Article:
Mr Ford describes the rigid adherence to 360km/h by DfT/HS2 ltd as “a shibboleth rather than a rational technical and commercial choice” (see footnote 4) and I feel that there is an element of that, particularly amongst senior technical personnel, who appear to want to hold on to the accolade of building the fastest railway in Europe. I also feel, however, that another written answer that he quotes in his article reveals perhaps the strongest motiving factor which is that any savings to be made from lowering the maximum linespeed “are more than offset by the significant loss in revenue and user benefits” (see footnote 5). It seems that even a modest loss in user benefits will be significant, since the business case is so highly geared to the value of passenger time savings.

One other issue that Mr Ford crams into his article is the requirement that HS2 conventional compatible very high speed trains (“CCVHSTs”) should fit within the classic UK loading gauge, rather than the larger GC gauge. He opines that “putting the traction power needed for 360km/h into the national network loading gauge is going to be a mite difficult” (see footnote 6).

I must say that after reading Mr Ford’s article it is clear to me that two simple steps could allow a whole cart-load of cash to be saved. Firstly, drop the linespeed to 320km/h, as he suggests, and secondly make the decision only to buy CCVHSTs for HS2 an all-time one. Since we are leaving the European Union anyway, why be shackled by European standards for our national infrastructure? Just think how much money could be saved by dropping the requirement for HS2 to be engineered to GC gauge.

Good eh? But then those clever chaps behind HSUK have already thought of both of those wheezes (see footnote 7).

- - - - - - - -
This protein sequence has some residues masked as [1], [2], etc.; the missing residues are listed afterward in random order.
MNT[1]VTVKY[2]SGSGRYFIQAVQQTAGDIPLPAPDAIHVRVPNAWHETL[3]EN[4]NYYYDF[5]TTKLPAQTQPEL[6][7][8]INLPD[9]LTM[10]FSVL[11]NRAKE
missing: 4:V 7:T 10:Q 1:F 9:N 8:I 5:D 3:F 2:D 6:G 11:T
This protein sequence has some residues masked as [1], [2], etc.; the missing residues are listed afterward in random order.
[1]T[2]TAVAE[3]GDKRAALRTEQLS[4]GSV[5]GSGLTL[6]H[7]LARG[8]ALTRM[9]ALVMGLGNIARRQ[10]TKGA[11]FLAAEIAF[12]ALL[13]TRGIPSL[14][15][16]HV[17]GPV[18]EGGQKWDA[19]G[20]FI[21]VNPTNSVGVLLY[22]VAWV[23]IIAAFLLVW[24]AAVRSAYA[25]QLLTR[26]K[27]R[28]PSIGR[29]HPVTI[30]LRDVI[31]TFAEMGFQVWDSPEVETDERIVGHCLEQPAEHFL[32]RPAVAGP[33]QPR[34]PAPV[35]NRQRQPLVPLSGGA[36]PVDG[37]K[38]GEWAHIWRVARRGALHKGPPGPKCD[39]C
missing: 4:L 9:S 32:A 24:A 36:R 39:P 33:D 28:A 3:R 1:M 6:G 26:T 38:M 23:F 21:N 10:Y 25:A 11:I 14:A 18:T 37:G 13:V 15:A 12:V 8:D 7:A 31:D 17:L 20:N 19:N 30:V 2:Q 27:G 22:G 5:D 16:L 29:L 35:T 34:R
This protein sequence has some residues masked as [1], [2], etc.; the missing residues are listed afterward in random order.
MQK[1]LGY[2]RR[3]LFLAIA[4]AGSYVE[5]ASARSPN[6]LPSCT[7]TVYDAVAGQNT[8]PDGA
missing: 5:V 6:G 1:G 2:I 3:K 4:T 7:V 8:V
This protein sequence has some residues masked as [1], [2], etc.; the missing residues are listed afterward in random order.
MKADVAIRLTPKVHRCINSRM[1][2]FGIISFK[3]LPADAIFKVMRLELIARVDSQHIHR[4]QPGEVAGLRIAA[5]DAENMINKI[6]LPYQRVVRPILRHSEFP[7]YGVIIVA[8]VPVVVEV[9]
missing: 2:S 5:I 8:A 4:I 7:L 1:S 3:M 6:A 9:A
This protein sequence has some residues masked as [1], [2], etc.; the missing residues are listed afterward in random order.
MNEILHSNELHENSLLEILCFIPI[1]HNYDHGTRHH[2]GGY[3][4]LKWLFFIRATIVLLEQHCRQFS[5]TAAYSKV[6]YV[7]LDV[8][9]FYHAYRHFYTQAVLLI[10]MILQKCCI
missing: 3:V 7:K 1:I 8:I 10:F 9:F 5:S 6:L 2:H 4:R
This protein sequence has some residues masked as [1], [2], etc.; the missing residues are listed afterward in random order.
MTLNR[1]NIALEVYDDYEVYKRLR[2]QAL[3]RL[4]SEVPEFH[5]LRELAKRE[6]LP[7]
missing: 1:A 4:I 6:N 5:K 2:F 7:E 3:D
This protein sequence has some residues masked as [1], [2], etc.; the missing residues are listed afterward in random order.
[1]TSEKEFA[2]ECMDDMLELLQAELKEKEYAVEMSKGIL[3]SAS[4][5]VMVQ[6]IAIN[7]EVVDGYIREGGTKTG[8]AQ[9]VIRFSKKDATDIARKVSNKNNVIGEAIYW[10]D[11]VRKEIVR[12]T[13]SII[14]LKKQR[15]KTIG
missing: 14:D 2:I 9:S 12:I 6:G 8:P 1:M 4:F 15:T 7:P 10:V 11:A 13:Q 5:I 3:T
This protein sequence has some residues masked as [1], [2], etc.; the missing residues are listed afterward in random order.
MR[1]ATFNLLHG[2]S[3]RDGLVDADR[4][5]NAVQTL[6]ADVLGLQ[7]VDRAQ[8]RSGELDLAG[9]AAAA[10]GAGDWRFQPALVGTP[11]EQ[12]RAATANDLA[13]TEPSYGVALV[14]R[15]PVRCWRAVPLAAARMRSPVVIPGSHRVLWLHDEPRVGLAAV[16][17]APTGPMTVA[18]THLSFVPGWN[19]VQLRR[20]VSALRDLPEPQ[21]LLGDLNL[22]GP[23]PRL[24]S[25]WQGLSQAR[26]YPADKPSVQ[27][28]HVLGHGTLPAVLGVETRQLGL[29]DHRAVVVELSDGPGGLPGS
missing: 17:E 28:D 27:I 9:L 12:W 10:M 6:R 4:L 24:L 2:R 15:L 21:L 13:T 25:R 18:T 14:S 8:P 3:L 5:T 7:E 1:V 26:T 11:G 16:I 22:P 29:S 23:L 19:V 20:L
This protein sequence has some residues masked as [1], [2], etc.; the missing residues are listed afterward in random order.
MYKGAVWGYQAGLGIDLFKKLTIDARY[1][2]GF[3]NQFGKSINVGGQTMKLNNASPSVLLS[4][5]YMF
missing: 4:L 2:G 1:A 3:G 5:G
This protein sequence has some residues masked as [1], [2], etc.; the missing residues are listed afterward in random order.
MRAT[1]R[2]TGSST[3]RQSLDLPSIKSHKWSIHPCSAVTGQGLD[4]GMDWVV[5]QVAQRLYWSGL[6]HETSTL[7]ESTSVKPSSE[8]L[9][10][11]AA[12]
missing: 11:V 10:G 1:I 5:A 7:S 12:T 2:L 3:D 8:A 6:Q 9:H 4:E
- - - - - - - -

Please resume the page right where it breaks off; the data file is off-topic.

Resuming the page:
All in all, I think that Mr Ford has produced a terrific article, and we are promised more of the same next month. I can’t wait – it might even be worth splashing out on a copy of the magazine.

Footnotes:

  1. See House of Lords Department for Transport written question HL6073, answered on 23rdMarch 2017.
  2. See Section 6.2 in document reference HS2-HS2-RR-SPE-00000006, Pre-Qualification Technical Summary, HS2 Ltd, 21stApril 2017.
  3. See Table 2 on page 10 of the report Carbon Impacts of HS2: Factors affecting carbon impacts of HSR, Systra for Greengauge21, 28thNovember 2011.
  4. A shibboleth is defined in the Oxford English Dictionary as “a custom, principle, or belief distinguishing a particular class or group of people, especially a long-standing one regarded as outmoded or no longer important”.
  5. See House of Lords Department for Transport written question HL5185, answered on 14thFebruary 2017.
  6. I reported another problem associated with CCVHST design, low-noise pantograph realisation, in my blog Checking the shopping list (posted 23 May 2017).
  7. At least I think that a reduced linespeed is proposed, but I haven’t been able to find confirmation of this in the HSUK promotional material.

 

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One response to this post.

  1. Posted by LesF on June 21, 2017 at 10:18 am

    Re note 7, HSUK is designed to run at 360km/h, the same as HS2, in order to be comparable. However, the vastly superior connectivity of HSUK means that it will give much better average reduction in journey time than HS2 even if the speed is reduced. Quote from HSUK website – document library – High Speed to Almost Nowhere – P79
    “Even at 200 km/h (125 MPH), the maximum speed at which existing main lines operate, HSUK would offer an average journey time reduction over 4 times greater than that of HS2.”

    Reply